Thanks very much for that complete answer. I am definately NOT going to 'restore' it as I too value unrestored bikes - At least unless I have to. Don't mind a bit of rust! Shows it's age nicely.
I'm a distance away just now from getting it running as I want to check out some parts but I'll try to keep you posted if you're interested?
Thought the indicators were missing but on researching a bit see that the early ones didn't have any. Looking under my seat the only thing there is the regulator/rectifier - and that looks amazingly basic!!
The only switch on the bars is for toggling between hi and lo beam. (Low beam on permanently) The switch for it is in the L/R location implying there should be indicators. When appart, there is just the hi/lo switch with white/orange/grey lead sitting in the L/R location. Nothing else (appart from horn)
I Love this bike! :D :D It's so basic and simple.
I had a GT500 back in 1976 and toured Europe on it. Great bike, 2 up and still doing about 45/50 mpg.
Can't wait to get this old girl on the road. :D
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Re: New member

Postby pedro » Mon Aug 20, 2012 8:58 pm

Hi vince, there is a uk expert and spares available, pete at tr500.co.uk
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Re: New member

Postby Vince2 » Tue Aug 21, 2012 9:55 pm

Thanks Pedro, I'll give him a call.
I've got the engine back together now (Still nice and filthy!!)
Distracted by a cup of coffee yesterday I connected a new battery round the wrong way. :roll: Sparks ensued from the positive terminal towards the recifier for about 2 or 3 seconds before I took the lead off. Have I wrecked the rectifier or regulator?
Fuse hasn't blown.
I'm trying in vain to get the new B77HC spark plugs to spark and I don't know if It's as a result of my error or something else.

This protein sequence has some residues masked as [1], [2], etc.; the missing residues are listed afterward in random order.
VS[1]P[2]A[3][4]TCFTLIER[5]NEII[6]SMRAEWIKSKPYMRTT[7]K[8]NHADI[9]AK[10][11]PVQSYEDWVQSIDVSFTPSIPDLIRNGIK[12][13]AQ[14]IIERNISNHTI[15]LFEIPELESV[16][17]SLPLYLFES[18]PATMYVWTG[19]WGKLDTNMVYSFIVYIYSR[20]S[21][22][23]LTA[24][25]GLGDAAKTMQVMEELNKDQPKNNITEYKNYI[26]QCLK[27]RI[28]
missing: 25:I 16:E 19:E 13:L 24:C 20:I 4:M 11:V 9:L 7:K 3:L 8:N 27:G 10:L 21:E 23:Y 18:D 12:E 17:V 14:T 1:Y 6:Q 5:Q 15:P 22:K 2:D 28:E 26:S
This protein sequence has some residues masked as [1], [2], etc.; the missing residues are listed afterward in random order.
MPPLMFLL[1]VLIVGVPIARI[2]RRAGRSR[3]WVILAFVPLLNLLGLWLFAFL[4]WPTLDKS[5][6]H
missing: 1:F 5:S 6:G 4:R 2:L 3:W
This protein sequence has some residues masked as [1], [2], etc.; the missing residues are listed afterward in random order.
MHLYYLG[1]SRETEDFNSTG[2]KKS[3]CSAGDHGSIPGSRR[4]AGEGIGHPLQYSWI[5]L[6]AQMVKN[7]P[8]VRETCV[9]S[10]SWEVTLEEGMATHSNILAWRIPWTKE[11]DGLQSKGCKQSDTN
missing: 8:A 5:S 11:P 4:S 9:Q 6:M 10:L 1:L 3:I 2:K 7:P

(I don't know if it was working previously)
Points seem ok.
Any static tests I can do to check the alternator/rectifier/regulator?
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Re: New member

Postby al249v » Tue Aug 21, 2012 11:15 pm

Hooking the battery up backward can damage the regulator and/or rectifier, but the ignition system is mostly separate from the charging system. The best test I've come up with for initial diagnosis of the ignition is to remove the plugs, connect the plug wires, lay the plugs so that the bodies make a good ground, turn the motor so that the points are closed, turn the key on and then manually open the points. All that is involved at that point are the plugs, plug cables, coils, points and condensors (assuming that the battery has a good charge). If opening the points doesn't produce a spark, check that the points are actually closing by shorting across the point contacts with a small screwdriver, when you remove the screwdriver you are effectively opening the points. If that doesn't produce a spark, I'd then check to make sure the + side of the coils have 12 volts, you may have a wire broken somewhere. If you have 12 volts at the coils and the points are definately opening and closing (confirmed with an ohm meter) then check the condensors, then the plug wires, then the coils. My bet is that your points have glazed over and aren't opening electrically, even if they are opening mechanically.
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Re: New member

Postby Vince2 » Wed Aug 22, 2012 12:37 pm

Great advice on the sparking. I checked it through and althouth the breaker points looked ok, neither of them were passing current.
I carefully filed both clean and hey presto a good spark at both plugs. :D :D :D
Next job now. De-rusting the inside of the tank. I'm using a crystal/water mix I got off the internet after reading about it on the Kawasaki Triples site. If it's successfull, I'll post details.
Jobs still to do include petrol tap overhaul (I've done this several times on Kawa triples which is VERY similar) Always the tiny o ring in the diaphram area. Not sure if it's available as a Suzuki Part but I'll bet it's the same as the Kawasaki.
Fill gear box oil.
Fit new rear brake shoes,
New tyres front and rear.
Set up front brake - something I haven't done before on a twin leading shoe.

By the way, I measured the tank at about 15 litres. Couldn't find this info anywhere as I assumed the Cobra has a different tank to all other 500's.